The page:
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The Scarlet & Black

The Scarlet & Black

Final State of the College

On Monday evening, SGA President Neo Morake ’09 capped off her term with this semester’s State of the College address.

The speech, which was attended by approximately 30 students, drew from material in SGA’s presentation during the recent Trustee weekend, but was adapted to focus on student issues. “The State of the College address should basically be what has SGA been up to, for people who don’t read the minutes, or go to Joint Board,” Morake said.

Both the Trustee presentation and State of the College address focused on the increased tension between various groups on campus this academic year. “Obviously, I feel like trust and communication are things this campus will also have to focus on,” Morake said. “And it’s kind of hard to do that if there are factions of the campus that aren’t necessarily in good terms with each other.”

In addition to focusing on tension and transparency on campus, the presentation touched upon a number of programs implemented by SGA over the course of this semester. Morake claimed Gender Neutral Housing, the recently approved Prison Accreditation Program, and a number of passed student initiatives which have been implemented by StiFund, among others as programs which SGA has been involved with over the course of the semester.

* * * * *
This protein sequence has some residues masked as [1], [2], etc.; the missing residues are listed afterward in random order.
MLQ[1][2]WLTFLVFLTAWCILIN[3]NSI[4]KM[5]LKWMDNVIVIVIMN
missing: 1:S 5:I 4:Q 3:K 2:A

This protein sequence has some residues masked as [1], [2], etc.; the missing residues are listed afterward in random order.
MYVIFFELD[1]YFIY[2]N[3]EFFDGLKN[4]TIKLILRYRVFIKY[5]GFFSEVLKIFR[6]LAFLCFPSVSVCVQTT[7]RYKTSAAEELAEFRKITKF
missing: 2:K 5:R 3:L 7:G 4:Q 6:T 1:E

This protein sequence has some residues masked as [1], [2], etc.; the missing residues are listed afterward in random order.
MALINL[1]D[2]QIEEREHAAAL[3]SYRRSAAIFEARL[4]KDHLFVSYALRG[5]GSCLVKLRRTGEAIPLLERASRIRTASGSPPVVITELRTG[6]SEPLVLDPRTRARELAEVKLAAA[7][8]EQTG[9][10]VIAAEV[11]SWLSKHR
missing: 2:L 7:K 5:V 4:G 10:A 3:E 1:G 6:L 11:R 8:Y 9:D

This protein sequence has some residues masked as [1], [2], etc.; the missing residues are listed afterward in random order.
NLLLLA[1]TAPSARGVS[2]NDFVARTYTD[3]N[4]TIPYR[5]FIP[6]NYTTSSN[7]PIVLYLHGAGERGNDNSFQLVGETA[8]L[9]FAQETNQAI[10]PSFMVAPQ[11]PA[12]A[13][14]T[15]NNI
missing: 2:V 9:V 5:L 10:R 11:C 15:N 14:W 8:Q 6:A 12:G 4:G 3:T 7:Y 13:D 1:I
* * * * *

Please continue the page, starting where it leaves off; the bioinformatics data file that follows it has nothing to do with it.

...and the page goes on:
The more substantive nature of the second State of the College address matches this semester’s Cabinet and Joint Board, which has seen an increase in both its presence and effects on campus. “It was a learning process. My whole cabinet learned a lot about how to handle situations on this campus,” Morake said. “I think we have really grown this year.”

But the structure of the event still encountered a problematic trend, low attendance. The State of the College address, which is mandated each semester by the SGA constitution, has been plagued by attendance problems during each of the two speeches this year. This semester’s event drew around 30 students, an even smaller audience attendance than during first semester’sevent. The crowd was dominated by students with direct involvement with either Cabinet or Joint Board, and included only a few students at large.

Krejsa noted this problem, and said he hoped to expand the audience for the speeches next year. “I think it would be important to try and coincide state of the school’s with policy initiatives or explanations of things that we’re doing, or new solutions that we have for things,” Krejsa said. “I hope to make more of an event out of it with food, to make it less of a business occasion and more of a social occasion.”

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